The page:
(Reuters) – President-elect Joe Biden’s pick for Treasury secretary, Janet Yellen, earned at least $7 million from speaking engagements over the past two years, according to disclosures posted on Thursday.
Yellen, the former Federal Reserve chair, disclosed the more than 50 speaking gigs, including to government-regulated Goldman Sachs Group Inc, Barclays Plc and hedge fund Citadel LLC, as part of a set of documents that move her candidacy closer to consideration by the U.S. Senate.
In another filing to the U.S. Office of Government Ethics, Yellen said she would seek written authorizations to participate in substantive issues involving such firms.
Yellen agreed to resign from her position as a consultant for Australian investment firm Magellan Financial Group Ltd if she is confirmed by the Senate. She also outlined several divestments in public company stock that she would implement if she is confirmed.
The Treasury Department has broad regulatory powers over financial companies. High-profile former government officials like Yellen, who was appointed as Fed chair by Democratic President Barack Obama and served in the role until 2018, often take paid speaking jobs after their retirement from public service.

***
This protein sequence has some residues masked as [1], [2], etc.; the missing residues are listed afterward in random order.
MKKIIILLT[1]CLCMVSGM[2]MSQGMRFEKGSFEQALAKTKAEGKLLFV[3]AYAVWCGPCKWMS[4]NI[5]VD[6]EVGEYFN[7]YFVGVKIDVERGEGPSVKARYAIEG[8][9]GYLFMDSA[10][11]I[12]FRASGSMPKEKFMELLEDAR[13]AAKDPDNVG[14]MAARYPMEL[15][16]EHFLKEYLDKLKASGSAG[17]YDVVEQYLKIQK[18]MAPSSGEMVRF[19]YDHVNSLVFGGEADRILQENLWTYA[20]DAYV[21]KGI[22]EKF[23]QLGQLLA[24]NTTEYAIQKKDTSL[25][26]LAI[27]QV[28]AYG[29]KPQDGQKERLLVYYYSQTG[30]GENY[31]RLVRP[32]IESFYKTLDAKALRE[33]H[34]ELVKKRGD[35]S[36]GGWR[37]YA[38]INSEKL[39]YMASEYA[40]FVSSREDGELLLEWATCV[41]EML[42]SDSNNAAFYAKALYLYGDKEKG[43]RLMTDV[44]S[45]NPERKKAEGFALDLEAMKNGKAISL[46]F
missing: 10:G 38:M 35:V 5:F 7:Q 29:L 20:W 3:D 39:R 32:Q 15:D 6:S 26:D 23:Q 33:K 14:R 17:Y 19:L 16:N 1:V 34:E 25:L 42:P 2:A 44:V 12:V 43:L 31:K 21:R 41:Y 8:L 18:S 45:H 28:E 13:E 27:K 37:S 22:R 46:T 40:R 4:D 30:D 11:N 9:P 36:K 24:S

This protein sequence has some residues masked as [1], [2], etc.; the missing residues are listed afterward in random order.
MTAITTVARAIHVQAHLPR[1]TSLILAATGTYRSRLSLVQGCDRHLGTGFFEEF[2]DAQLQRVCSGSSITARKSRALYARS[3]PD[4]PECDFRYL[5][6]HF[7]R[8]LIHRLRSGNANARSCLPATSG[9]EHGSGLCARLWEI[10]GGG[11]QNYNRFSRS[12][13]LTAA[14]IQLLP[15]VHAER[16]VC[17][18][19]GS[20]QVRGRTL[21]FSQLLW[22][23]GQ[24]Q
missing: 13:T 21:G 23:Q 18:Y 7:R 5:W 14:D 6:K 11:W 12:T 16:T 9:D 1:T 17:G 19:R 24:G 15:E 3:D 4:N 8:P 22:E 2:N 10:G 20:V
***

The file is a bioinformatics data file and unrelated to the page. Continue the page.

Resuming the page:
President Donald Trump’s Treasury secretary, Steven Mnuchin, a former Goldman Sachs executive and Hollywood film financier, pledged to divest at least $94 million worth of investments in 43 entities to avoid conflicts of interest when he was appointed to Trump’s Cabinet. In his confirmation hearings, Mnuchin was attacked for failing to promptly disclose that he was a director of an offshore business vehicle domiciled in the Cayman Islands and owned more than $100 million in real estate.
Senator Ron Wyden, the senior Democrat on the committee that will evaluate Yellen, said she has shared views in a range of forums, from media interviews to speaking engagements, and has been fully transparent.
“Secretary-designate Yellen is one of the world’s top economic minds, and her perspective on economic matters has been widely sought after since she left the Federal Reserve,” Wyden said.
(Reporting by Trevor Hunnicutt in Rehoboth Beach, Delaware; Editing by Mary Milliken and Leslie Adler)